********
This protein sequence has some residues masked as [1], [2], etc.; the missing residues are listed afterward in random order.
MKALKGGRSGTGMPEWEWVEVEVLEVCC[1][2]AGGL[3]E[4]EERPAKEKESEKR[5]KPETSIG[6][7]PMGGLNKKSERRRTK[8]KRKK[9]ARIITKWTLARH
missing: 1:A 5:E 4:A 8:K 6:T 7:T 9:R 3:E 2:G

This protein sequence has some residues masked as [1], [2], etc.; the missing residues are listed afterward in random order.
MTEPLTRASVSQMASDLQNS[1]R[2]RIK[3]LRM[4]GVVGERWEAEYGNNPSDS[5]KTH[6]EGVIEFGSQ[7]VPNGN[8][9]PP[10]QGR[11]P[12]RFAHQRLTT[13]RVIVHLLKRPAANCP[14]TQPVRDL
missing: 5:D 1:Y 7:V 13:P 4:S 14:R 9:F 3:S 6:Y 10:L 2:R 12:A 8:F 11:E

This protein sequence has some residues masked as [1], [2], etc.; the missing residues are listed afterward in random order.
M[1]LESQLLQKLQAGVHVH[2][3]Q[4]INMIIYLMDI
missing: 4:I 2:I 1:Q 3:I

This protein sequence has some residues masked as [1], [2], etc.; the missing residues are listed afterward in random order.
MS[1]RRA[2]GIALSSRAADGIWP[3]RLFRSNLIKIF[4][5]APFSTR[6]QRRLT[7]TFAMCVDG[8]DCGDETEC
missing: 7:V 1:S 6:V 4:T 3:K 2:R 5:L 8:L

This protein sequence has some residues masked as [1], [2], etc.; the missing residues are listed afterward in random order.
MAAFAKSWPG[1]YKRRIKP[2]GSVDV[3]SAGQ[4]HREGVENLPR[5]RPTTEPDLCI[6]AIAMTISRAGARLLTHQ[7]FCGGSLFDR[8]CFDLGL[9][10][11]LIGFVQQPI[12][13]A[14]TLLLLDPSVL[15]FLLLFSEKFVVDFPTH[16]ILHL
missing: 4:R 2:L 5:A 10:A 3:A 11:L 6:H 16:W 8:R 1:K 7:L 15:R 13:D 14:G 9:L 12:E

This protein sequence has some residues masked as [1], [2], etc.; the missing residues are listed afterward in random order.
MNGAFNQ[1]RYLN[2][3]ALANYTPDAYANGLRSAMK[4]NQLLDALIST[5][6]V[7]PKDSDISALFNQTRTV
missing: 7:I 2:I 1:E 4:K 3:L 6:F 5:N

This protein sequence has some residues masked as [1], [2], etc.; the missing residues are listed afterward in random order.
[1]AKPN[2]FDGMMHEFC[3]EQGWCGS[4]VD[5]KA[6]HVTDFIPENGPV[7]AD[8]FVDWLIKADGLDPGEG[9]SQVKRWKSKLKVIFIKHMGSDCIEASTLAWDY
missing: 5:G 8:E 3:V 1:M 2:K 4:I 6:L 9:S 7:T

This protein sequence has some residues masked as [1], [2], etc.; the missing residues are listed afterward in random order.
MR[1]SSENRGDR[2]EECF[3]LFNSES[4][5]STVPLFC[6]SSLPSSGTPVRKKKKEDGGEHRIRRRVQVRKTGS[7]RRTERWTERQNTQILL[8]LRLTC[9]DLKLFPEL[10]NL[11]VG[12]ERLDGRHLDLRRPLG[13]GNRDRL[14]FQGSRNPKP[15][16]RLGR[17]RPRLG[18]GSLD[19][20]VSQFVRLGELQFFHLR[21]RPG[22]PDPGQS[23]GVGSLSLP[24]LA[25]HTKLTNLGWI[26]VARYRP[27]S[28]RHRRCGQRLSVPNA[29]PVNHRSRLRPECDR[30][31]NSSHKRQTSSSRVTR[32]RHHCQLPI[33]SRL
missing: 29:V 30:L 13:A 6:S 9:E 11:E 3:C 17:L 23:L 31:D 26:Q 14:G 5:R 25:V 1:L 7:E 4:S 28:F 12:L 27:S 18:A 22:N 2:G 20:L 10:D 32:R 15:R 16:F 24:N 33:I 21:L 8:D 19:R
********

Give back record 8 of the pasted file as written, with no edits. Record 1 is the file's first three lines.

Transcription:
This protein sequence has some residues masked as [1], [2], etc.; the missing residues are listed afterward in random order.
MR[1]SSENRGDR[2]EECF[3]LFNSES[4][5]STVPLFC[6]SSLPSSGTPVRKKKKEDGGEHRIRRRVQVRKTGS[7]RRTERWTERQNTQILL[8]LRLTC[9]DLKLFPEL[10]NL[11]VG[12]ERLDGRHLDLRRPLG[13]GNRDRL[14]FQGSRNPKP[15][16]RLGR[17]RPRLG[18]GSLD[19][20]VSQFVRLGELQFFHLR[21]RPG[22]PDPGQS[23]GVGSLSLP[24]LA[25]HTKLTNLGWI[26]VARYRP[27]S[28]RHRRCGQRLSVPNA[29]PVNHRSRLRPECDR[30][31]NSSHKRQTSSSRVTR[32]RHHCQLPI[33]SRL
missing: 29:V 30:L 13:A 6:S 9:E 11:E 3:C 17:L 23:L 31:D 26:Q 14:G 5:R 25:V 1:L 7:E 4:S 28:F 12:L 27:S 18:A 22:N 2:G 20:L 10:D 32:R 15:R 16:F 24:N 33:I 21:L 8:D 19:R